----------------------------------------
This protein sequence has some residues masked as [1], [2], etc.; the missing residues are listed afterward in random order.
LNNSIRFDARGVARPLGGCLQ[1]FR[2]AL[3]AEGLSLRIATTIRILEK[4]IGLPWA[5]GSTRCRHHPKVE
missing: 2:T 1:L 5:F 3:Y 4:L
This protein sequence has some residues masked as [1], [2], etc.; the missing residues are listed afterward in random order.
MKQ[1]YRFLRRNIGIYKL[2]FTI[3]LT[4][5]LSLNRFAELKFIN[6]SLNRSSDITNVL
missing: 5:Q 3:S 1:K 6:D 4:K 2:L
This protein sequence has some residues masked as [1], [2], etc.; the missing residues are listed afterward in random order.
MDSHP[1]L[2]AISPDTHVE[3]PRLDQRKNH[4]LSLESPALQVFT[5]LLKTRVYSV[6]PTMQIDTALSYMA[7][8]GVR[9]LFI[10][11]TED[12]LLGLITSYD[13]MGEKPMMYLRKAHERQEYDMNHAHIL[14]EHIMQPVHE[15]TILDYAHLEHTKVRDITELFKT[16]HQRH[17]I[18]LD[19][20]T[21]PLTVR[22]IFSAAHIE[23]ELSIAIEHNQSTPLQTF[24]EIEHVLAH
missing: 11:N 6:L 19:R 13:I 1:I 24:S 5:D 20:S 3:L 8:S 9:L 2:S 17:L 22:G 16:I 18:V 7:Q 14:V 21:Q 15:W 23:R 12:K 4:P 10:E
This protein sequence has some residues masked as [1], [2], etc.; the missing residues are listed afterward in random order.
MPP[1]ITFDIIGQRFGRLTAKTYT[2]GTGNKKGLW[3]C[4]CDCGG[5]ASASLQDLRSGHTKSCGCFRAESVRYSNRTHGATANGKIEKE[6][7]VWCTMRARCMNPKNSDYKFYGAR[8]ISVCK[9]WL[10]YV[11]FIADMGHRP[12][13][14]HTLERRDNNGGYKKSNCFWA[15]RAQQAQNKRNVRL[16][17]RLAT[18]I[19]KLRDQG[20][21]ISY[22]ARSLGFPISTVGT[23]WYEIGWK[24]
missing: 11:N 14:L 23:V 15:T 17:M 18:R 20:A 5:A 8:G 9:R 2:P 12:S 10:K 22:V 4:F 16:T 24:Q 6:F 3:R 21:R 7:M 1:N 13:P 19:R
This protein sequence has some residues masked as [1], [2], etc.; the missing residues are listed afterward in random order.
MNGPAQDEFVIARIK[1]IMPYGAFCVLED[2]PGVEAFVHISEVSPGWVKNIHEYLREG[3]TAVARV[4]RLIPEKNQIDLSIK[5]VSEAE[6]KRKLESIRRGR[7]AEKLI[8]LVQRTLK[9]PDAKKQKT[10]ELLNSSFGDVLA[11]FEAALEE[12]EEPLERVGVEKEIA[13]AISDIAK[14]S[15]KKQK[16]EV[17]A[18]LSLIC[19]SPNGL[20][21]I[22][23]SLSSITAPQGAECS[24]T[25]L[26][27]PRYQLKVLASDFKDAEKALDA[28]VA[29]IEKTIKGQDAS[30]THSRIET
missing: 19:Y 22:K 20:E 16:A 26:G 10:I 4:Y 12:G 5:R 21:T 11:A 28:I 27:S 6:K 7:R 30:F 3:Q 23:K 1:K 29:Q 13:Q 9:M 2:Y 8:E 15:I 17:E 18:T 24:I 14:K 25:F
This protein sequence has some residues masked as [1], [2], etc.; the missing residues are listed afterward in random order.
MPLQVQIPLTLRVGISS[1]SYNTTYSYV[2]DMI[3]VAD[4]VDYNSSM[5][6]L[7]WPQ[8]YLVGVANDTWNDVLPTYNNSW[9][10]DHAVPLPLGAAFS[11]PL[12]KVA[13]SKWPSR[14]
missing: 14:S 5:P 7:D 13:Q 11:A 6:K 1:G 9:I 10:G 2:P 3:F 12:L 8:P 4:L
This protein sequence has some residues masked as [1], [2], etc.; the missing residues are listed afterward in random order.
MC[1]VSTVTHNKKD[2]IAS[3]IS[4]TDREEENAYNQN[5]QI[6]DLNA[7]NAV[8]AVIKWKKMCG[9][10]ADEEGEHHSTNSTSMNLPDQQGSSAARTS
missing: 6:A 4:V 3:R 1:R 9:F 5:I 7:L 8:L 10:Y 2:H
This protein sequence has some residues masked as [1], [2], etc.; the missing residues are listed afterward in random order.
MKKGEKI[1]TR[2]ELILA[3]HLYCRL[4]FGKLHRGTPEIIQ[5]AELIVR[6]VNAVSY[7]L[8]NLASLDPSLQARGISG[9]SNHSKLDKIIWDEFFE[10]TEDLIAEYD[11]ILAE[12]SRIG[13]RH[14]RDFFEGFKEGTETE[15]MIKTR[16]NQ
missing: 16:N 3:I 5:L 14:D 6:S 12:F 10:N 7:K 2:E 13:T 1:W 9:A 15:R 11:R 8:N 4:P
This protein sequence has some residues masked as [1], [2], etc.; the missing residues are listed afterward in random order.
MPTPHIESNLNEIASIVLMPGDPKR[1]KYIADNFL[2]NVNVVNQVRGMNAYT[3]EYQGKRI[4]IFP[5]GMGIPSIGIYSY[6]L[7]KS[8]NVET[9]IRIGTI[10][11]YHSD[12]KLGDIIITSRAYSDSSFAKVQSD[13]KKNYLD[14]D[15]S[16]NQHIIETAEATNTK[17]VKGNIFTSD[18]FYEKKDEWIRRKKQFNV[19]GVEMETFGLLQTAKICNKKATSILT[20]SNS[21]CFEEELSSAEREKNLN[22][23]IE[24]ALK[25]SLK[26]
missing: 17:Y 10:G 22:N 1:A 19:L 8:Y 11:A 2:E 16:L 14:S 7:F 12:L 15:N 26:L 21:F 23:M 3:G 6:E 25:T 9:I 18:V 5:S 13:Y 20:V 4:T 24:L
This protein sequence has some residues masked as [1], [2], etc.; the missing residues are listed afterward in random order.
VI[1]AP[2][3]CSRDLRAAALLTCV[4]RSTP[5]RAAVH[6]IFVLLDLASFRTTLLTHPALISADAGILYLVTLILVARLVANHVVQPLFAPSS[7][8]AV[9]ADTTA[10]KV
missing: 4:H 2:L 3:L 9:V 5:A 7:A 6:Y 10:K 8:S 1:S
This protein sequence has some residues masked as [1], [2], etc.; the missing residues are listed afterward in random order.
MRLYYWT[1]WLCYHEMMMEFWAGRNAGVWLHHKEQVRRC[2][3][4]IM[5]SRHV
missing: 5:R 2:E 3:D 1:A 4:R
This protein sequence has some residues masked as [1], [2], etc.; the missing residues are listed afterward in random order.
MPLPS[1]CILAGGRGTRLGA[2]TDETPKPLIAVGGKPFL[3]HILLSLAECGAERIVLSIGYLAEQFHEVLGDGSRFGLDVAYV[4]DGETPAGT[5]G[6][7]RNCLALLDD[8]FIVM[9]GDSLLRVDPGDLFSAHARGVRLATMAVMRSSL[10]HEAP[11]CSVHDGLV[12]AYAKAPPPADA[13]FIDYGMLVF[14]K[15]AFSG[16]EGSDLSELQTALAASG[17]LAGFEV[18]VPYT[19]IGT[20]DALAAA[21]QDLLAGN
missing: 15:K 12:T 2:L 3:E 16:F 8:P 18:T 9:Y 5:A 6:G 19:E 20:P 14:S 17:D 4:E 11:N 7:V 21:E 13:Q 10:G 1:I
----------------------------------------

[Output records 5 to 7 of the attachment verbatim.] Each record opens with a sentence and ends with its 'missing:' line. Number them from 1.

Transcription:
This protein sequence has some residues masked as [1], [2], etc.; the missing residues are listed afterward in random order.
MNGPAQDEFVIARIK[1]IMPYGAFCVLED[2]PGVEAFVHISEVSPGWVKNIHEYLREG[3]TAVARV[4]RLIPEKNQIDLSIK[5]VSEAE[6]KRKLESIRRGR[7]AEKLI[8]LVQRTLK[9]PDAKKQKT[10]ELLNSSFGDVLA[11]FEAALEE[12]EEPLERVGVEKEIA[13]AISDIAK[14]S[15]KKQK[16]EV[17]A[18]LSLIC[19]SPNGL[20][21]I[22][23]SLSSITAPQGAECS[24]T[25]L[26][27]PRYQLKVLASDFKDAEKALDA[28]VA[29]IEKTIKGQDAS[30]THSRIET
missing: 19:Y 22:K 20:E 16:A 26:G 10:I 4:Y 12:G 5:R 21:T 11:A 28:I 27:S 6:K 7:R 30:F 3:Q 23:K 1:K 29:Q 13:Q 9:M 2:Y 8:E 15:I 17:E 18:T 24:I 14:K 25:F
This protein sequence has some residues masked as [1], [2], etc.; the missing residues are listed afterward in random order.
MPLQVQIPLTLRVGISS[1]SYNTTYSYV[2]DMI[3]VAD[4]VDYNSSM[5][6]L[7]WPQ[8]YLVGVANDTWNDVLPTYNNSW[9][10]DHAVPLPLGAAFS[11]PL[12]KVA[13]SKWPSR[14]
missing: 14:S 5:P 7:D 13:Q 11:A 6:K 1:G 9:I 10:G 2:P 3:F 12:L 8:P 4:L
This protein sequence has some residues masked as [1], [2], etc.; the missing residues are listed afterward in random order.
MC[1]VSTVTHNKKD[2]IAS[3]IS[4]TDREEENAYNQN[5]QI[6]DLNA[7]NAV[8]AVIKWKKMCG[9][10]ADEEGEHHSTNSTSMNLPDQQGSSAARTS
missing: 6:A 4:V 3:R 1:R 9:F 5:I 7:L 8:L 10:Y 2:H